Investors Confident of Future, But Are They Overconfident?

The stock market has taken some recent hits, but it has continued to avoid the bear market that everybody fears. From 2005 to 2014, the S&P 500 has gained an average of 9.5% with reinvested returns included, and that covers the time period of the Great Recession. No wonder that people expect it to go on indefinitely.

That may be overstating things, a bit, but the relatively sunny conclusion of a recent survey by Natixis Global Asset Management indicates that investors think that good times will prevail — or at least that a market crash is too unpleasant to even consider. Although survey respondents fear a market correction, they think that there is little they can do about it, thus they forge ahead as if good times were guaranteed.

John Hailer, CEO of Natixis for Asia and the Americas, put it this way: "American investors have gotten used to excellent stock market returns in the last few years, so their view of financial markets is notably positive" and " the missing piece is that many have not really planned, or prepared themselves emotionally, for another market setback."

Optimism is certainly rampant in the survey population of 750 investors. 82% of respondents were satisfied with their gains of the previous year, 81% considered double-digit returns for the upcoming year to be realistic, and 54% expect their portfolios to outperform 2014 — hard to do when the S&P rose by 13% in 2014.

Keep in mind that the survey was conducted in February 2015, and given the Greek crisis and other current events as of the end of June 2015, the results would likely be different today — although we suspect optimism would still carry the day.

There is one other dangerous ratio that the survey identified — the willingness to take risks compared to financial planning, or at least the ability to follow through on planning.

Just over half of the respondents were willing to increase their exposure to financial risk, 68% say that traditional investment approaches with stocks and bonds are inadequate, and 55% invest in riskier alternate asset categories such as hedge funds and commodities.

On the planning side, investors appear to understand the value of advice and risk management, yet often ignore it or do not follow through. Wide majorities of respondents believe that professional advice is important for financial decision making (87%), want strategies that provide a better risk/return balance (83%), and want their portfolios to be better protected against market swings (73%). Yet, only 49% of respondents have financial plans in place, including only 55% of those who work with advisors. Why seek out a guru’s guidance if you are not going to follow it?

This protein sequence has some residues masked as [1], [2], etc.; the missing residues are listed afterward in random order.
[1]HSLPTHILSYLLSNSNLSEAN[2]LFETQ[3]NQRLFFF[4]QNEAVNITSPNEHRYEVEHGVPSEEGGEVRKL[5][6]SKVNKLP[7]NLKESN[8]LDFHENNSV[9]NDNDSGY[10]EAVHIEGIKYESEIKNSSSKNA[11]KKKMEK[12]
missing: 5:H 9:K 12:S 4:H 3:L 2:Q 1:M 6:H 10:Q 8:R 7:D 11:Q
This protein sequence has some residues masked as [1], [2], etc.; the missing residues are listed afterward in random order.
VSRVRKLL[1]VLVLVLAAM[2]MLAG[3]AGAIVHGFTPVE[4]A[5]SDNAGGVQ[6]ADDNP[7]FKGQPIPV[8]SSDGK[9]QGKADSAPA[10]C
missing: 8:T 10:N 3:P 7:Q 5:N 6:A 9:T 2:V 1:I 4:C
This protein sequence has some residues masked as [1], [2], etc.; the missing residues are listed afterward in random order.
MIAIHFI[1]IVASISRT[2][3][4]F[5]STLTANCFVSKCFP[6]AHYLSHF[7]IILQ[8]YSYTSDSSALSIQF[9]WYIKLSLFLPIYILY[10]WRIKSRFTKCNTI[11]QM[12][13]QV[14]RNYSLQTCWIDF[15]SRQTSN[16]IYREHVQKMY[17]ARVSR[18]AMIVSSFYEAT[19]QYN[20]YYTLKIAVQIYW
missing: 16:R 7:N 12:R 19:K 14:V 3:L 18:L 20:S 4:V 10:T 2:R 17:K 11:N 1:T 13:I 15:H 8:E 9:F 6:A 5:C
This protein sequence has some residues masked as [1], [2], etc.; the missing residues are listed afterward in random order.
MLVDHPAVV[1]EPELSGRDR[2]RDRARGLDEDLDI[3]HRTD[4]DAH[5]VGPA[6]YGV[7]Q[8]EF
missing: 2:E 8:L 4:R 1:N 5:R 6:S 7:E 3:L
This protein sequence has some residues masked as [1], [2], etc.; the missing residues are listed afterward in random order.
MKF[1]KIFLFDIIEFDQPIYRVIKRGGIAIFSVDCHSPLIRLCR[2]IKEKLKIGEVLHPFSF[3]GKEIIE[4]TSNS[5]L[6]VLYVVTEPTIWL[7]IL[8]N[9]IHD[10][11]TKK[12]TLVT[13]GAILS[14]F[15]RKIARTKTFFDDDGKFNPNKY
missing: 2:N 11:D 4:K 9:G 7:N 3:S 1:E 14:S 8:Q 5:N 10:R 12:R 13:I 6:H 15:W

A separate voice in planning can help prevent emotional reactions to market and world conditions. Investors believe that reactions from a global economic slowdown or US politics could throttle their financial goals in 2015, at a rate of 43% and 50% respectively. Meanwhile, 65% of respondents find it hard to avoid emotional decisions during a market shock.

The collective optimism extends to retirement, with a 63% majority acknowledging the shift from businesses to individuals in retirement planning. They believe that over half (55%) of retirement funds will come from their own efforts instead of Social Security and other assistance programs. Even so, 88% of respondents expect to meet retirement goals.

A summary of the survey results may be found on the Natixis website here. We could all use a little optimism — just do not forget about and abandon financial advice, proper planning, and risk management.

More from

Self-Directed IRAs 101Guide to Financial AcronymsRebalancing Stocks, Bonds, and Cash as You Age